Wednesday, December 13, 2017
As you do at the beginning of a new job, I was meeting with people at all levels, key stakeholders, long-term employees and new ones alike. The Board gave me great freedom to move about and explore the landscape. In my enthusiastic self, everyone seemed happy to hear what I had to say and seemed ready to march to the new beat that I brought. Perhaps.
Within a few weeks, I began to notice that while people were happy to talk, they really weren't all that interested in changing anything. They were committed to the way they had always done things. "But, where do I get to leave my mark?" I began to lament to myself. "These people are stuck in an old mindset, they have no plan, they are entrenched and all the power is being held by the wrong people. Can't they see it?" I became more and more critical. Disillusioned.
About 90 days in, the HR Manager came into my office and shut the door. Rarely is it a good thing when the HR Manager shuts the door. So, I braced myself.
"You know Vince," she said, "This place has somehow managed to survive for almost 100 years before you got here. From your questions and the way you are moving about, it sounds like you don't think we've ever done anything right. You might get a better response if you showed up with a little more curiosity."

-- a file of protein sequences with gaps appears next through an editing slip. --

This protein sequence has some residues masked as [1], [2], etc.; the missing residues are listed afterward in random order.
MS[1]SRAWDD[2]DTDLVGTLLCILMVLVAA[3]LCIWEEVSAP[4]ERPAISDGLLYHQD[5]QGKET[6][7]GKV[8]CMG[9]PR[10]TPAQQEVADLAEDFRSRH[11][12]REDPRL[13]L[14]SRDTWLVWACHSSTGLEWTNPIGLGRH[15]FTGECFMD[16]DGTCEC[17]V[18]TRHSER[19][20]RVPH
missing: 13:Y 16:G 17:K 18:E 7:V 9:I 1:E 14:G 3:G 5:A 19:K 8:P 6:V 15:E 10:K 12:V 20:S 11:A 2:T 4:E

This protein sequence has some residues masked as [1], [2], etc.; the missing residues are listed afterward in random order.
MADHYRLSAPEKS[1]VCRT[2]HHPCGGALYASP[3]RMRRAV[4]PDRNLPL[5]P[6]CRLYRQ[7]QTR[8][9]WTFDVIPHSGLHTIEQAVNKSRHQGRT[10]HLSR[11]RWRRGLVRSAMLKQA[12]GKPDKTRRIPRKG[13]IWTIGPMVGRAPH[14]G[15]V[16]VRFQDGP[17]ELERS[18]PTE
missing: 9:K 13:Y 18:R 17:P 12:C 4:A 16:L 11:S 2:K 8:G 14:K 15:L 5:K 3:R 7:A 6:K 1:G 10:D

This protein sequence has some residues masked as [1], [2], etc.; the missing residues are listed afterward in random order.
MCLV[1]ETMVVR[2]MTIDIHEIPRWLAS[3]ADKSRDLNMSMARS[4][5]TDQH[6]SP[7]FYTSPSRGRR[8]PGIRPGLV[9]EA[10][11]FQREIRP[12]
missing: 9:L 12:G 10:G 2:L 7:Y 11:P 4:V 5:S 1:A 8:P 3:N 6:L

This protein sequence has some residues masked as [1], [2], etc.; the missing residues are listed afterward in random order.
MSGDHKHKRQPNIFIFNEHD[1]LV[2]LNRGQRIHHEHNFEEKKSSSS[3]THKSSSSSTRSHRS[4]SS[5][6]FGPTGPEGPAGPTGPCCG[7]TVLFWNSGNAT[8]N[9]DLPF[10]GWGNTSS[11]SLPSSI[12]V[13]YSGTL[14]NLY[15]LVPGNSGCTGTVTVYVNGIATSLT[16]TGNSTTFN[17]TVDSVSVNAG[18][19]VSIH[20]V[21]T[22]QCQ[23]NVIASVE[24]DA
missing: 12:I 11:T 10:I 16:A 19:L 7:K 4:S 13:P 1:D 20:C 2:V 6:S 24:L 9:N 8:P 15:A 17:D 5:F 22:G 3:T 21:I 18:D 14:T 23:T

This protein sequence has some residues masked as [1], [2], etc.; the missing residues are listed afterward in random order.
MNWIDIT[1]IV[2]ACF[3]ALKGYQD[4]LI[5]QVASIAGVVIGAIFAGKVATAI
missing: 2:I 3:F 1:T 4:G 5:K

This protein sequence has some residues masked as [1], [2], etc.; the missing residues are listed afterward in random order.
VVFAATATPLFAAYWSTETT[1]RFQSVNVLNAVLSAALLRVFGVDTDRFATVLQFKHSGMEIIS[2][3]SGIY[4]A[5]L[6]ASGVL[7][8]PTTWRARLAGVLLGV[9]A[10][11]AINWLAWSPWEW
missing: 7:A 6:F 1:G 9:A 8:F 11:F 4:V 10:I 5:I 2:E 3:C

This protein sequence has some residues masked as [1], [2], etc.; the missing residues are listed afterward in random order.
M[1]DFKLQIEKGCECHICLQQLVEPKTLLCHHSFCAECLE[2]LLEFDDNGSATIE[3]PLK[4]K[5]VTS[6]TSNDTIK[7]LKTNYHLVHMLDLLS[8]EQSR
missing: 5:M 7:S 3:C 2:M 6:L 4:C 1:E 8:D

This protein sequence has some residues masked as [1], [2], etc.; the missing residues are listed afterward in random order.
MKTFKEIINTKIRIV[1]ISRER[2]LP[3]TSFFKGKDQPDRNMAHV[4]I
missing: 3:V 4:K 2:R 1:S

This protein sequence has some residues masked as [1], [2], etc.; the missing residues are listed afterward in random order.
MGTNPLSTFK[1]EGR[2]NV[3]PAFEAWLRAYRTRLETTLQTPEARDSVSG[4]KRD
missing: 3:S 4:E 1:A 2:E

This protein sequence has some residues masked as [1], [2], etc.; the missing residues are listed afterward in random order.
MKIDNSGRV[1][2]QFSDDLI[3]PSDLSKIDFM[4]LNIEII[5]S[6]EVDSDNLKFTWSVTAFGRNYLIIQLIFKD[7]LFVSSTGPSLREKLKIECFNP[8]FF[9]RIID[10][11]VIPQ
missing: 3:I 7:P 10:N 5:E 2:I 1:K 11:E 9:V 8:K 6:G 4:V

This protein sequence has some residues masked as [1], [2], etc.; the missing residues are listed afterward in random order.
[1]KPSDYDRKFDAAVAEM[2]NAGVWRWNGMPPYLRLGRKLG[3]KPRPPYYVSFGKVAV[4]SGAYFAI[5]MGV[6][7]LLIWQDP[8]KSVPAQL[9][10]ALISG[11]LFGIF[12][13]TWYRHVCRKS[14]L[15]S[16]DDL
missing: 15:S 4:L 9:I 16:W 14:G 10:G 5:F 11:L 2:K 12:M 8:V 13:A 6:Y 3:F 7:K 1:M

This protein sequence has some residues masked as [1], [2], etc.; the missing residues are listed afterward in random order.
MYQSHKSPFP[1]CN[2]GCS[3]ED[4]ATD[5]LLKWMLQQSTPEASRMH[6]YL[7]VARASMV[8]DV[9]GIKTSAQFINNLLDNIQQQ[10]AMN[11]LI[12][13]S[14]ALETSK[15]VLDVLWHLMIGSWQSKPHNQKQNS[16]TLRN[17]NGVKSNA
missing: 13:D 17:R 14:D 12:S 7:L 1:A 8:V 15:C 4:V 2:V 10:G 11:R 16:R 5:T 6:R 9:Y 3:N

Hmm. Her 2x4 upside my head hurt.
And, I heard her. I had been coming from a place of criticism. I saw problems with the way things were being done and my questions were digging in to clarify and confirm that my criticisms were correct and that things needed to change. Instead of appreciating what was going right, I had been on a hunt to verify what was wrong. And, the troops were pushing back against me, defending themselves, and drawing the battle lines. Yikes!
So, did I make a course correction? I like to think so! Within a year or so I looked around the room and realized that more people were paddling with me than against me. I noticed that we were aspiring to a vision that seemed to be embraced by all. A few people had left and I had made a couple of key hires which had helped solidify the team. Appreciation and curiosity seemed to be more the norm than criticism and defense.
My sense is that over time, curiosity wins the day over criticism. Not a big surprise, but sometimes surprising that I need to learn it over and over again.
As I look at my life today, am I coming from a place of curiosity or criticism?
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